APOD: Where Your Elements Came From (2017 Oct 24)

Comments and questions about the APOD on the main view screen.
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Fred the Cat
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Re: APOD: Where Your Elements Came From (2017 Oct 24)

Postby Fred the Cat » Sun Oct 29, 2017 5:20 pm

Magnesium bioavailability is limited. That’s why Milk of Magnesia or magnesium citrate is helpful in a certain condition of the bowel. :wink:
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jajohnson51

Re: APOD: Where Your Elements Came From (2017 Oct 24)

Postby jajohnson51 » Sun Oct 29, 2017 9:53 pm

BDanielMayfield wrote:
Thank you so much for clearing this up for us. Of course, each answer often leads to further questions. Can you point us to papers and/or articles that give more details re this dying low-mass star heavy element production pathway?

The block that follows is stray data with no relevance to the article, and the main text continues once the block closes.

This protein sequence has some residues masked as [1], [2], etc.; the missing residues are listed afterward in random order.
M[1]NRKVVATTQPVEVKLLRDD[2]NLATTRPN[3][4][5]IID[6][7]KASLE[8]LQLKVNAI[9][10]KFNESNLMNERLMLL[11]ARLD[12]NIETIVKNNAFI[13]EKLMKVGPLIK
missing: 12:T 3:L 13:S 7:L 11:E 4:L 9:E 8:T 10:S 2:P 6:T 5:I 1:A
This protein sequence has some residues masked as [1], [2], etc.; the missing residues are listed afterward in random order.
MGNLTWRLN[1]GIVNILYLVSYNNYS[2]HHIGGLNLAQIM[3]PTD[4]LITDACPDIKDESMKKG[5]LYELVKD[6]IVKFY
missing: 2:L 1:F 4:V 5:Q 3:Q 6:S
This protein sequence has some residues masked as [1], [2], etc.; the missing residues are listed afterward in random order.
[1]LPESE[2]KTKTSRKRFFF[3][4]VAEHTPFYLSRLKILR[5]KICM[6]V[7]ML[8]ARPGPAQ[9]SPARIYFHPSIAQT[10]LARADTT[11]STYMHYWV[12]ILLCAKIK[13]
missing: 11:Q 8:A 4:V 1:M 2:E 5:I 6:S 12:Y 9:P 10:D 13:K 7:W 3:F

Bruce


This is technically known as the slow neutron-capture or "s"-process. A place to get started is the wikipedia page for the s-process.

Jennifer

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Re: APOD: Where Your Elements Came From (2017 Oct 24)

Postby BDanielMayfield » Mon Oct 30, 2017 12:07 am

jajohnson51 wrote:
BDanielMayfield wrote:
Thank you so much for clearing this up for us. Of course, each answer often leads to further questions. Can you point us to papers and/or articles that give more details re this dying low-mass star heavy element production pathway?

Bruce


This is technically known as the slow neutron-capture or "s"-process. A place to get started is the wikipedia page for the s-process.

Jennifer


Thanks sincerely Jennifer.
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StarRolf
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Re: APOD: Where Your Elements Came From (2017 Oct 24)

Postby StarRolf » Tue Oct 31, 2017 5:24 pm

geckzilla wrote: